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Magic Power Of Dolls
When I look at a doll I feel it is not just an inanimate object. It seems it has a mysterious breath of its own, there is a divine reflection in it of the distant heavens to which the human soul aspires in an attempt to comprehend why man has been put into this world. Or maybe a doll hides a bright flash of recollection about the image of humans in the paradisiacal heavenly garden? Man has always been creating representations in his own image made of stone, clay, or wood, believing his creations are imbued with mysterious, incomprehensible, powerful forces, immeasurably mightier than his own.
Impressive pre-historic paintings, discovered on rocks and walls of caves and dating to the Paleolithic times can be regarded as evidence of the fact that man from time immemorial had had an urge to create representations of himself, of animals and plants. Man, in his attempts to overcome the primordial, atavistic fears, created dolls which he imbued with magic powers, performing rituals in sacred groves, and temples. Man appealed to dolls created by him for help and protection.
There were all kinds of dolls-idols in old times. Some of them could live for ages - idols made of stone or little charms made of bone. Ritual "dolls" were put to all kinds of uses: they served as guardians of the domestic hearth, they were representations of gods that commanded the elements of nature - the wind, lightning, thunder, plus a lot more. There were idols-dolls of zoomorphic shapes too. With the course of time these idols-dolls were losing their magic nature and gradually they were put to other uses. And then came the time when dolls began to be treated as toys, souvenirs, things to be given away as gifts, to be used as puppets in theatrical performances.
I call "a doll" anything that acquires a nature of its own and expresses this nature in a specific outward manner. A doll reveals itself only when it is being played with. In the civilized epochs, the main feature of dolls is to carry memories of childhood into the adult world. Dolls are a reminder of playful mythological worlds. All of this makes dolls an inherent rather than accidental feature of any mature civilization. In many cases a too close resemblance to what a doll makes a parody of, much too great naturalistic appearance, too big an emphasis on details can do the doll more harm than good.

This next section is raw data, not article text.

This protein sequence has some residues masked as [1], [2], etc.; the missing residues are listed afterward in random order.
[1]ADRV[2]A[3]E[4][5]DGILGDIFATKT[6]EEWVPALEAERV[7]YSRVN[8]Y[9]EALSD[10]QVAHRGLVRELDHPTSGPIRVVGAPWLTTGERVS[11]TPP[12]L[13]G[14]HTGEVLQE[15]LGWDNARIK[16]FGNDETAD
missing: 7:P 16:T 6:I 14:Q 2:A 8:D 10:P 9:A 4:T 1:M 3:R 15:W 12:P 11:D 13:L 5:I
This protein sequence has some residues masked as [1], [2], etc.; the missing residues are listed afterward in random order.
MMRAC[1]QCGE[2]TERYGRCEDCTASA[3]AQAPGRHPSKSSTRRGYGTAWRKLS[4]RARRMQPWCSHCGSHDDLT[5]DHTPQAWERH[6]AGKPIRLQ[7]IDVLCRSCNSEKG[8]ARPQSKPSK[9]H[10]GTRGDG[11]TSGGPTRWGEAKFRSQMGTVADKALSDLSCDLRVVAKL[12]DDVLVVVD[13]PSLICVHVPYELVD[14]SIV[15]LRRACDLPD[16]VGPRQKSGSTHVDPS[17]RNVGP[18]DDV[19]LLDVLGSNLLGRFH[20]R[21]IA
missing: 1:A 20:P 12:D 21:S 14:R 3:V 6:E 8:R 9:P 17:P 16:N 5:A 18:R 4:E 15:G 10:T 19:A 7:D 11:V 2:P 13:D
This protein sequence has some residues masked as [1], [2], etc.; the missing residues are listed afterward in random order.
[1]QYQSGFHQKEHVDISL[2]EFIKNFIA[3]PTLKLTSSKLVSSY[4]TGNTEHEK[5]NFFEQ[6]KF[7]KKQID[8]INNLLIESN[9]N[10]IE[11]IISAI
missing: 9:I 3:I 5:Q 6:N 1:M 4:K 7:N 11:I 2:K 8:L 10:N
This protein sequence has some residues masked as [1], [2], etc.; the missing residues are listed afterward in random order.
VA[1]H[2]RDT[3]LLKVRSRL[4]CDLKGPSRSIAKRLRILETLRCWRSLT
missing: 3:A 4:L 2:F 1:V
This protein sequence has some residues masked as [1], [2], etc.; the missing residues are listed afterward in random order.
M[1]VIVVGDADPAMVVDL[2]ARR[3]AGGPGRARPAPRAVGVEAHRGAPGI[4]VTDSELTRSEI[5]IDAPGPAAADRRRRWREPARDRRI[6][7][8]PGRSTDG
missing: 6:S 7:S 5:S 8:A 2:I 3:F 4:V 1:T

Dolls have been in use in the Republic of Moldova since ancient times. Tatiana Esanu is an artist who creates dolls of great artistic merits. Her dolls are much closer to what might be called "sculpture" rather than to dolls proper. Her creations are collector's items, worthy of being exhibited in a museum. She does not make replicas, so all of her creations are literally unique.
Tatiana Esanu works very carefully, she possesses a wide knowledge of the history of arts, history of dress. She has skills of an experienced tailor and sculptor. Each of her creations lives in a world of its own, filled with pulsing, living fluids, a world of the fairy tale or of actual history. Her dolls represent ancient Romanian and Slavic mighty heroes and deities, created by the poetic imagination of our ancestors. Incidentally, most of them were humane, not too complicated, even mundane, and they were patrons and protectors of people. For the ancient man the whole cosmos was alive, everything had a spiritual side to it in addition to purely material: the heavenly bodies, and rocks, and rivers and forests. All of these things were worshipped and made sacred at celebrations and feasts. There were uncountable numbers of spirits and gods that were considered protectors of plants and animals, particularly domestic animals (many of which were offered as sacrifices): bulls, cows, horses, goats and sheep.
The goat was one of the ancient totems, connected with the idea of fertility and productivity. The goat was also a permanent feature of winter, New Year festivals and carnivals. Tatiana Esanu uses some of these ancient beliefs in her artwork. She has created a whole series of dolls, which represent participants of such carnivals, wearing goat coats, and masks with brightly painted horns, holding tambourines.
The Man-Bull Doll wears something that looks like the night sky embroidered with either decorative stars or fragrant apples. Thanks to this "deep night-sky" effect the figurine seems to be much larger than it actually is, it looks as though it is capable of protecting you from invisible dark forces, and a fairy-tale bird perched in the Man-Bull's body will put you to sleep by its sweet lullaby.
Tatiana Esanu shared with WELCOME magazine some of her artistic secrets:
"I put my wishes into my dolls. I draw these wishes on the palms, draw lines of happiness. Through such lines you can put some special qualities into people - stubbornness, bellicosity, for example, but you can give these qualities the positive, good energies, a will to achieve. The lines on the palms of my dolls tell the whole truth. So, this is my wish - I wish that everybody would be happy."
By Vlada Popushoi